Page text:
A US official said Thursday the United States has repatriated a dozen inmates from a secretive military prison in Afghanistan where foreign terror suspects have been held for years without trial. A French national, a Kuwaiti and 10 Pakistani detainees were sent back to their home countries last month from the Parwan prison, the defense official told AFP on condition of anonymity. The move left 38 non-Afghan detainees at the prison. The Defense Department notified Congress of the transfer 10 days beforehand, the official added.
Jihadists moved nearer to Baghdad Thursday after capturing a town just hours to the north, as President Barack Obama said Washington was exploring all options to save Iraq's security forces from collapse. With the militants closing in on the capital, forces from Iraq's autonomous Kurdish region took control of Kirkuk, an ethnically divided northern city they have sought to rule for decades against the objections of successive governments in Baghdad. Iraqi Foreign Minister Hosyhar Zebari acknowledged the security forces which Washington invested billions in training and equipping before withdrawing its own troops in 2011, had simply melted away.
A Romanian using the online moniker "Guccifer" was indicted Thursday on US charges of hacking into email accounts of high-profile people including family of former presidents George H.W. and George W. Bush. Marcel Lehel Lazar, 42, is accused of wire fraud, unauthorized access to a protected computer, aggravated identity theft, cyberstalking and obstruction of justice.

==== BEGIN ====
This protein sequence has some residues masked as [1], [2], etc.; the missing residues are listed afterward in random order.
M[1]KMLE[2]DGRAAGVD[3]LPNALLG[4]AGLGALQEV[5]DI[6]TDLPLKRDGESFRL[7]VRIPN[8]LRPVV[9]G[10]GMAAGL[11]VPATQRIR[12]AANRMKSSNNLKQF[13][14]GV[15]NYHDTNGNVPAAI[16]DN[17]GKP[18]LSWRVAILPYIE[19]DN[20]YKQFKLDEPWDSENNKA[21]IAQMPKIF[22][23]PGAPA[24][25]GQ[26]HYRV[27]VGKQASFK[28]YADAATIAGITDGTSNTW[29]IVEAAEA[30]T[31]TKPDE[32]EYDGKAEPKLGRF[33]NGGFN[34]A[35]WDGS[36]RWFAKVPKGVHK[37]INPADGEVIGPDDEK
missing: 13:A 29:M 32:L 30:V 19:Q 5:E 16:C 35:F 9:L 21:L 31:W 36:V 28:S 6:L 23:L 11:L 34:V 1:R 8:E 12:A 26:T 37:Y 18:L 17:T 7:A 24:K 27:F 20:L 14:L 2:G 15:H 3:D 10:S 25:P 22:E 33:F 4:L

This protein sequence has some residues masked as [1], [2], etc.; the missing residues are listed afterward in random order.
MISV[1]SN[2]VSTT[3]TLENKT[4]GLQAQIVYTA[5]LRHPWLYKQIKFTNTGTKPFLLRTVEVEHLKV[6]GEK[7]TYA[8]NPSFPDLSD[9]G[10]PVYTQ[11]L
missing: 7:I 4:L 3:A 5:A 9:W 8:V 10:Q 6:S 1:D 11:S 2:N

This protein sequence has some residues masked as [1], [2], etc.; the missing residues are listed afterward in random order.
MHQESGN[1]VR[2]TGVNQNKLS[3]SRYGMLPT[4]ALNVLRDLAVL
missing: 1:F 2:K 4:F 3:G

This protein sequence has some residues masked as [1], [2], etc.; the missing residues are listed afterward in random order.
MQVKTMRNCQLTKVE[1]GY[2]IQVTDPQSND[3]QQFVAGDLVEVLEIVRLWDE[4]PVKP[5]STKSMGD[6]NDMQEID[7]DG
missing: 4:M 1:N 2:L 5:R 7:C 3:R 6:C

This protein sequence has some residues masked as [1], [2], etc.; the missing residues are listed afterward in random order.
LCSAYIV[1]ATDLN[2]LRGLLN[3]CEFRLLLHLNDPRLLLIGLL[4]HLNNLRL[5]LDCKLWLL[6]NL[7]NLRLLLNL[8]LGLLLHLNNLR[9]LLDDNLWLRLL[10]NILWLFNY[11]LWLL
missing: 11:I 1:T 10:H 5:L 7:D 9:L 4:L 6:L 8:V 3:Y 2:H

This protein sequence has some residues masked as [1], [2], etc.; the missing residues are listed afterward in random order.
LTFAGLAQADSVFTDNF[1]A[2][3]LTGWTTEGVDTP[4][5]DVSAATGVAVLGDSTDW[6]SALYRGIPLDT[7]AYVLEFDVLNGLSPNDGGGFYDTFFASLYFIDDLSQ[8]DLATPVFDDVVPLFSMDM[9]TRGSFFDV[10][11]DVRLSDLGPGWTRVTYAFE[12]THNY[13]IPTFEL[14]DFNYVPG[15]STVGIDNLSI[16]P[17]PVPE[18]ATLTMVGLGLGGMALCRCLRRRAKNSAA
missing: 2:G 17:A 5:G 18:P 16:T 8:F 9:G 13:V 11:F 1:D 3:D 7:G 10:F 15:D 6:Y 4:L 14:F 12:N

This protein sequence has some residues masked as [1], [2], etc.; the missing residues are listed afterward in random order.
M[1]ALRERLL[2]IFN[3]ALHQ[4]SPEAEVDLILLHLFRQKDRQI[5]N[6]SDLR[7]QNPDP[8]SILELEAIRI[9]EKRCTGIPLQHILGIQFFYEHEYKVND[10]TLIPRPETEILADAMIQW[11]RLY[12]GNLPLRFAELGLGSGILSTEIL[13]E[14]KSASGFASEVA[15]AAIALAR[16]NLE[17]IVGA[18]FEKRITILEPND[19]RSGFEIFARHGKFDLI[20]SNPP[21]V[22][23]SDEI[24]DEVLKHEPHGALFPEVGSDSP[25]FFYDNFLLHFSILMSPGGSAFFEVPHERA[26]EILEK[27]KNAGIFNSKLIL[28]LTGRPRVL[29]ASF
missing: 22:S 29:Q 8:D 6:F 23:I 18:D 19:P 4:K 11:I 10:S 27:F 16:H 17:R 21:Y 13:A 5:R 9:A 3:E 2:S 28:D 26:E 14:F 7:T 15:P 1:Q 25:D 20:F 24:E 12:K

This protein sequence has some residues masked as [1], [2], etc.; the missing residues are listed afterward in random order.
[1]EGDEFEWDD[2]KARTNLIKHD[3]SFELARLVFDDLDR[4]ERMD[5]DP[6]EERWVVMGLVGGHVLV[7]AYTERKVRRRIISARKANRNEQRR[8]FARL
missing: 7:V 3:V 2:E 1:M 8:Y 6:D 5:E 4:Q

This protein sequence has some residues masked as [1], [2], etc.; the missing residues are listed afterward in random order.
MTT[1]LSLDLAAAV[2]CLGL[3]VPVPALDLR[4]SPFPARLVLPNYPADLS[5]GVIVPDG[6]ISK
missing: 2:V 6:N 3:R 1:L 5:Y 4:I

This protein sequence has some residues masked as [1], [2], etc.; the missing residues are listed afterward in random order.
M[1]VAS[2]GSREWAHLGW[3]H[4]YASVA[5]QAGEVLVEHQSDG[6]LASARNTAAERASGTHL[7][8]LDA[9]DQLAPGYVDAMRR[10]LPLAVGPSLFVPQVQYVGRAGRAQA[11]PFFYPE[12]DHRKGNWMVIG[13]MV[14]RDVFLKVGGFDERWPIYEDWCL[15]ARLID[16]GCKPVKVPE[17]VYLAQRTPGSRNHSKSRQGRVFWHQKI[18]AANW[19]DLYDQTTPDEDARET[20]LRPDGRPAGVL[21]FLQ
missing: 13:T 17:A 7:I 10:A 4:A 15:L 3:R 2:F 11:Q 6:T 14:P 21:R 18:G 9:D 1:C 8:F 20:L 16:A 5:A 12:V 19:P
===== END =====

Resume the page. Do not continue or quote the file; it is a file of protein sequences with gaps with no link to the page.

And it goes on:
By Susan Cornwell and David Lawder WASHINGTON (Reuters) - A high-ranking California lawmaker, Kevin McCarthy, emerged on Thursday as the leading contender in the Republican contest to fill one of the top positions in the U.S. Congress, but some of his colleagues complained he was not conservative enough and urged others to jump into the race. House Majority Whip McCarthy has been asking other lawmakers to support his bid to become House of Representatives majority leader to succeed Eric Cantor, who is stepping down after his shock primary election defeat to a little-known challenger from the populist Tea Party movement. Representative Pete Sessions of Texas, who chairs the House Rules Committee, has also said he would run in the party's June 19 election for the number two post in the House. McCarthy, the No. 3 ranking House Republican who is in charge of lining up support for legislation, grabbed early momentum over Sessions by picking up some endorsements.